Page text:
10 things parents need to know about their highly sensitive child

Having a highly sensitive child can be a trying, confusing time. But these 10 insights into your sensitive child's life can make the challenge a little easier to tackle.

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  • High sensitivity (also known as sensory processing sensitivity) is a personality trait seen in about 20 percent of adults; and needless to say, all adults start out as kids. Your sensitive kid is very likely a typical kid, but one who needs some special attention and care.

  • Common characteristics of a Highly Sensitive Child (HSC) include being:

    • Highly emotional

    • Sensitive to tastes and smells

    • Sensitive to physical touch

    • Sensitive to fabrics and/or cuts of clothing

    • Sensitive to irritants (highly reactive to chemicals, dyes, additives, stings, bites, scratches, etc.)

    • Sensitive to light and sound (especially fluorescent lights, and loud and very quiet noises)

    • Affected greatly by the feelings of others (especially negative feelings)

  • To understand your Highly Sensitive Child's (HSC) feelings and needs, consider these 10 realities of your child's life:

  • 1. Your HSC feels everything more intensely

  • So frustration sounds like screaming, screaming feels like a slap, and a slap feels like a punch. Everything, especially negative things, are felt more intensely and will leave a lasting impression on your HSC. Your HSC may cower and withdraw from you long after an incident if they feel threatened by something you barely remember.

  • 2. Your HSC can appear emotionally unstable or imbalanced

  • He may simply switch from one end of the emotional spectrum to another. He can go from highly excitable, to the point of hyper, to extremely upset and crying in an instant. Whatever he feels he feels deeply, in that moment.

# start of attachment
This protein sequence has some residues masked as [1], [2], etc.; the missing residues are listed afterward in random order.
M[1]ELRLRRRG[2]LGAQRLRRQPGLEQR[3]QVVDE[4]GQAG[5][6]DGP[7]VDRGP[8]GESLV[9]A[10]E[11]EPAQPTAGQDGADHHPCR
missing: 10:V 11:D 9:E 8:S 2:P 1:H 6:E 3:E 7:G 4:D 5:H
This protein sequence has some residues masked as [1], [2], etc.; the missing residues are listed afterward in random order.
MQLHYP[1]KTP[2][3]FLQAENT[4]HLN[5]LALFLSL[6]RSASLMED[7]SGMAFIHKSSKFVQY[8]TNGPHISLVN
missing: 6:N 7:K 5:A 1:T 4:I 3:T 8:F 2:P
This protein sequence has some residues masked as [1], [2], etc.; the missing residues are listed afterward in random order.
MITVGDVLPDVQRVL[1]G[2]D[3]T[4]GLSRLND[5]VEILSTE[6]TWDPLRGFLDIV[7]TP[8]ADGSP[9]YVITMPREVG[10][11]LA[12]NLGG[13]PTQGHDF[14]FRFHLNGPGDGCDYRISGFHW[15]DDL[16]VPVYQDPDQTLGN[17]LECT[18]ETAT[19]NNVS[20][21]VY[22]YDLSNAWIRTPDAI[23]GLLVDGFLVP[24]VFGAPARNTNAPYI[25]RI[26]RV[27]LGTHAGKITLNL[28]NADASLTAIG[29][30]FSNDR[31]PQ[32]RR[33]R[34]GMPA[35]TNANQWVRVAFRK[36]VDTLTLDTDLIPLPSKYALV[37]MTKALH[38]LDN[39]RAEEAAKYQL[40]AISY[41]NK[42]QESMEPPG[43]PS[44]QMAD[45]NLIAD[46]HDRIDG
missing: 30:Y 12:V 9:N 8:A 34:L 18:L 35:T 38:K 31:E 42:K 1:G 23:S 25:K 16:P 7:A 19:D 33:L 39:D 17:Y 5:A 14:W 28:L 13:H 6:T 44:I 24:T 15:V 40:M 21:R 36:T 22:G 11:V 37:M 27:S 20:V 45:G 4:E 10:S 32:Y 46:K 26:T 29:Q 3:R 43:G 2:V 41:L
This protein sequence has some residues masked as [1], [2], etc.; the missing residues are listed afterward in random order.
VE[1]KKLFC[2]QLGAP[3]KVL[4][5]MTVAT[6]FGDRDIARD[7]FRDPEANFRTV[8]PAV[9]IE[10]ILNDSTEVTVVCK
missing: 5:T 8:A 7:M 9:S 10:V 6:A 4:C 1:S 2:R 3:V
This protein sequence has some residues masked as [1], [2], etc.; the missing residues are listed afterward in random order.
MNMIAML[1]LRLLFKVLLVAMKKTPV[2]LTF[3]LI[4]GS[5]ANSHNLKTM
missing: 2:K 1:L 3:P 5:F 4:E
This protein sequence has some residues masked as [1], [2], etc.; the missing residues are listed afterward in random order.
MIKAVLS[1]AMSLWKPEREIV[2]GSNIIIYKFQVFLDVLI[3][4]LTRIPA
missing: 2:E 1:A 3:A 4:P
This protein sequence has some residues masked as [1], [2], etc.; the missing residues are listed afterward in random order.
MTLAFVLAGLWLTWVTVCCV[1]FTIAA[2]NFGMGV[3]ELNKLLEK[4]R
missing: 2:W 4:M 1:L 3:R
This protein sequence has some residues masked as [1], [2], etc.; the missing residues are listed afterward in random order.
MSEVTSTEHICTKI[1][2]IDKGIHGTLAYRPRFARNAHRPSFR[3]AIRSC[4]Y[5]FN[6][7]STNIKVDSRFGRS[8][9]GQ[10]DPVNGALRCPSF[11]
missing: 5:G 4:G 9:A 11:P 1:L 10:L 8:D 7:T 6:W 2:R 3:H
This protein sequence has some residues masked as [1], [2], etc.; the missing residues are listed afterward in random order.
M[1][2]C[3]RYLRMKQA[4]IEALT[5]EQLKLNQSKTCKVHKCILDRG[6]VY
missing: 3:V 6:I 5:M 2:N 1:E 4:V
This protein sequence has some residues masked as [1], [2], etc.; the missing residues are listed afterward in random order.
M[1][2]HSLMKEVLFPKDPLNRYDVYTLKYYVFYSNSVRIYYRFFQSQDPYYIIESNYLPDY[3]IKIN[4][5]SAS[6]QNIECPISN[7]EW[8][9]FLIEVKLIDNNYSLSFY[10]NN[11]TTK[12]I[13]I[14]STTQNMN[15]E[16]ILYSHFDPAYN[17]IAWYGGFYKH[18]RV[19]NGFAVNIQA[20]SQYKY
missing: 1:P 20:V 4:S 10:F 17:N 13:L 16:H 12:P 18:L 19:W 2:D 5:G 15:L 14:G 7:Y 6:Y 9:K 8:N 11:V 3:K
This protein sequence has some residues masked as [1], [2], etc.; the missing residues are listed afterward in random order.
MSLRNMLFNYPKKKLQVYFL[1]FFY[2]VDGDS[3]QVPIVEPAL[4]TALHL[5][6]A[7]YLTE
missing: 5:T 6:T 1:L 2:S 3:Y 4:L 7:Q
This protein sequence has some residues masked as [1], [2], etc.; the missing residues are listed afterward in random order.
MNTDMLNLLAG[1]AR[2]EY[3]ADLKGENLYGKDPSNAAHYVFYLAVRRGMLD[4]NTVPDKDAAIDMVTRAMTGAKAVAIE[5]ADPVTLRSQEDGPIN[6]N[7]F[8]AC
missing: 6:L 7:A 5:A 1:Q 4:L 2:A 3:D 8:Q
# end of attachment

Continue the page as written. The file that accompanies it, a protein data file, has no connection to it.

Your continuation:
• 3. Be conscious of how you behave toward and in front of your HSC

  • He will take things personally and internalize his treatment. Punishment needs to be adjusted to fit your child individually, and used to teach and correct him rather than inflict suffering.

  • 4. Your HSC is susceptible to psychological problems like depression and anxiety

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  • Being sensitive means your child is likely to get negative feedback from his family and peers and be criticized for his sensitivity, then feel that negative interaction deeply. Likewise, growing up in an abusive or neglectful environment leads to problems at a higher rate in these children than their peers.

  • 5. Your HSC is highly susceptible to stress related issues and illnesses

  • Headaches, stomach aches, digestion issues, and more are just some of these illnesses. Constant stimulation and agitation is bad for the body, so these kids often need more medical attention.

  • 6. Your HSC needs to be protected from bullying at all costs!

  • Bullying is difficult for any kid, but can be detrimental to the development of your sensitive child. Make sure he gets the TLC he needs and leave no room for bullying in his world.

  • 7. Your HSC lives in the moment

  • When things are bad, the world is bad. When things are good, nothing else matters. So try to keep his world happy and positive as much as you can.

  • 8. Your HSC needs to be heard and understood

  • So when he speaks, listen. If he feels ignored, he will internalize this to mean he is not valued, worthless, and his feelings don't matter.

  • 9. Never tell your HSC to stop being sensitive

  • You are asking him to change his fundamental makeup, and reinforcing his feelings of being different, unvalued and worthless. You are telling him who he is, is not okay. You can, however, encourage resilience at a pace he is comfortable with.

  • 10. Seek help for your HSC if you feel like you can't handle things on your own

  • Now recognized as fairly common, kids and adults with high sensitivity are more susceptible to subtle stimuli but process and use it normally. Unlike sensory processing sensitivity, sensory processingdisorder is much less common and the causes incorrect identification and response to normal stimuli. Your child may have either or both the sensitivity and the disorder. But in any case, your kid will need special care and attention, and a lot of understanding.

  • Although it can cause great challenges in the lives of those it affects, and even more around them, sensory-processing sensitivity is not a disorder; it's who your child is. And sensitive kids are awesome kids.

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  • To learn more about sensory-processing sensitivity, visit here.

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Georgia D. Lee seeks to empower, inspire, enrich and educate anyone with an open mind, heart and spirit through her most treasured medium - black and white!

Website: http://authorgeorgiadlee.weebly.com

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